A bill to honor Chinese-American veterans who served in World War II with a Congressional Gold Medal was introduced in both chambers of Congress last week.
The Chinese American WWII Veterans Congressional Gold Medal Bill is the result of a national campaign organized by the Chinese American Citizens Alliance (C.A.C.A.) known as the Chinese American WWII Veterans Recognition Project.
Started in December 2016, the project aims to celebrate the unrecognized Chinese-American servicemen and women who volunteered or were drafted in WWII when the Chinese Exclusion Act was still in place.
In addition to awarding veterans with a medal, the team is working on creating a public database that will carry the names of all Chinese Americans who served in the U.S. armed forces during WWII.
"We dug into the National Archives and began breaking everything down by common Chinese last names, and have already been able to confirm over 14,000 people who served in the Army and [U.S. Army Air Forces] alone," project director E. Samantha Cheng told NBC News. "14,000 people, and that's just in two of the five armed services. No one could've predicted that many Chinese Americans were in the military."
The Congressional Gold Medal is the highest civilian honor bestowed by Congress and has been awarded in recent years to other WWII units activists said have been overlooked, including Native American code talkers, the Monuments Men, and Filipino WWII Veterans.
Vetting and cross-referencing the names has proved to be a daunting process for the project's team, according to Cheng. Not only does the U.S. military not have a single database on the Chinese Americans who served in WWII, but many of the soldiers are listed under their paper son names — false names used by Chinese immigrants while the Chinese Exclusion Act was active to claim relations to Chinese Americans already living in the U.S., thereby earning sponsorship into the country.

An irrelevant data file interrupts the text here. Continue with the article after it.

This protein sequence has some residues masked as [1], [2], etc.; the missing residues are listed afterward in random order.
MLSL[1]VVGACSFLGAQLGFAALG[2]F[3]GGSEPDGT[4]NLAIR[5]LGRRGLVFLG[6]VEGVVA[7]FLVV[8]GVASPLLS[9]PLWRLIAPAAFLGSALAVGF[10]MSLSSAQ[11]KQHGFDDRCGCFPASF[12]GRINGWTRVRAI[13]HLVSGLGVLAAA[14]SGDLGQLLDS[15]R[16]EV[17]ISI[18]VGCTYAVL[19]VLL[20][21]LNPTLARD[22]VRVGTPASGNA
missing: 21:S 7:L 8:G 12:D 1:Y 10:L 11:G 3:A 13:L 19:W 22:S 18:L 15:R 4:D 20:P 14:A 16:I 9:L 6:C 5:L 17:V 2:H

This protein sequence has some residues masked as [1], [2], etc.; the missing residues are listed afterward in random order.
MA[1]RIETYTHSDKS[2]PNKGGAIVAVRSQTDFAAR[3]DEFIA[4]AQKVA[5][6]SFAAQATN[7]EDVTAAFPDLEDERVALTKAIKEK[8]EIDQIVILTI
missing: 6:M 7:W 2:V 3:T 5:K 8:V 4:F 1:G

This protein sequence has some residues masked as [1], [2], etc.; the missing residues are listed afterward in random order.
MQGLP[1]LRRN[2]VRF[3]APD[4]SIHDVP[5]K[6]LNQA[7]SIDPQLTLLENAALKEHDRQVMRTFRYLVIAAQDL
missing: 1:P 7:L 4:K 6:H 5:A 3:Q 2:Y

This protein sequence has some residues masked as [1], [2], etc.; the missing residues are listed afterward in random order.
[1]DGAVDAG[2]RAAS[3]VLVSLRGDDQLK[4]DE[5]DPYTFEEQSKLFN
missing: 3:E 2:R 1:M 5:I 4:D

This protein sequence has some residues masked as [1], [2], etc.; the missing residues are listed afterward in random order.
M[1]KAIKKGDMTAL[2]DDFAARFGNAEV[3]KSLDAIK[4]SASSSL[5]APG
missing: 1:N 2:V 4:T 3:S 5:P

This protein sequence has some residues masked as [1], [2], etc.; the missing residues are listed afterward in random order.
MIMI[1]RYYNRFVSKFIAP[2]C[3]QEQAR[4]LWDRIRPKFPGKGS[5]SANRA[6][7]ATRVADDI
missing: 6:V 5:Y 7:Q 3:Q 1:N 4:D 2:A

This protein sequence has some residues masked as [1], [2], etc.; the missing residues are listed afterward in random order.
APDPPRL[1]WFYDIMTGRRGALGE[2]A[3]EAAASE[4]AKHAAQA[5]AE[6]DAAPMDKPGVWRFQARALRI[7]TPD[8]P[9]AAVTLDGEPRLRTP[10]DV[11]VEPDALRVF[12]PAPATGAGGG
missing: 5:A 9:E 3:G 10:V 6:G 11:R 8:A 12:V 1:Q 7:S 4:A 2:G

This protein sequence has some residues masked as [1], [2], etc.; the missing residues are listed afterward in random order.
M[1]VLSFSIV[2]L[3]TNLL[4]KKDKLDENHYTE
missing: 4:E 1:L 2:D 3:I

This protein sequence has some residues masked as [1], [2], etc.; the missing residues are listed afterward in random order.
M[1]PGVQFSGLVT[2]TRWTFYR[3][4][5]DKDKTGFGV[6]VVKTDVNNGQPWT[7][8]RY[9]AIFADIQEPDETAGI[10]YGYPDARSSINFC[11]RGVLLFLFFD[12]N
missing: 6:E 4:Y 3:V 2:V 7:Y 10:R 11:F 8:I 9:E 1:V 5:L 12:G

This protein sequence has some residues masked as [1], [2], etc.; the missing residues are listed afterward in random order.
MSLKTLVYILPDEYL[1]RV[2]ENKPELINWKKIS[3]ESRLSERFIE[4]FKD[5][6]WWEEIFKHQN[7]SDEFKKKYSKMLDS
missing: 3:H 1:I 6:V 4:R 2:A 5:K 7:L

The Chinese Exclusion Act, which barred most immigration from China to the U.S., was passed in 1882 and wasn't repealed until the 1943 Magnuson Act after the U.S. allied with China.
Various organizations and museums, including the Chinese Historical Society of Southern California and the San Diego Chinese Historical Museum, have pitched in and offered up their own databases to help identify additional names. To date, the project has vetted 16,577 veterans.
Once the database is completed, the C.A.C.A. hopes to be able to provide an accurate number of Chinese American WWII veterans for future history books and online resources to use.
For the time being, the organization will focus on gaining bipartisan support for the bill. The Congressional Gold Medal legislation must be co-sponsored by at least two thirds of the House of Representatives and at least two thirds of the United States Senate to be considered.
The bill was introducedin the Senate by Sens. Tammy Duckworth (D-IL), Thad Cochran (R-MS), and Mazie Hirono (D-HI) and the House by Reps. Ed Royce (R-CA), Ted Lieu (D-CA), and Grace Meng (D-NY).
"Despite facing outright discrimination, more than 13,000 brave Chinese Americans volunteered to risk their lives to protect their fellow Americans from our enemies during World War II," Sen. Duckworth said in a statement to NBC News. "Their unwavering commitment to their country even after being initially turned away should be recognized, and I'm proud to join Senators Cochran and Hirono in pushing for this brave group of Veterans to be honored with a Congressional Gold Medal."
Correction: An earlier version of this story stated that the project was part of the University of Maryland. It draws its interns from the University of Maryland.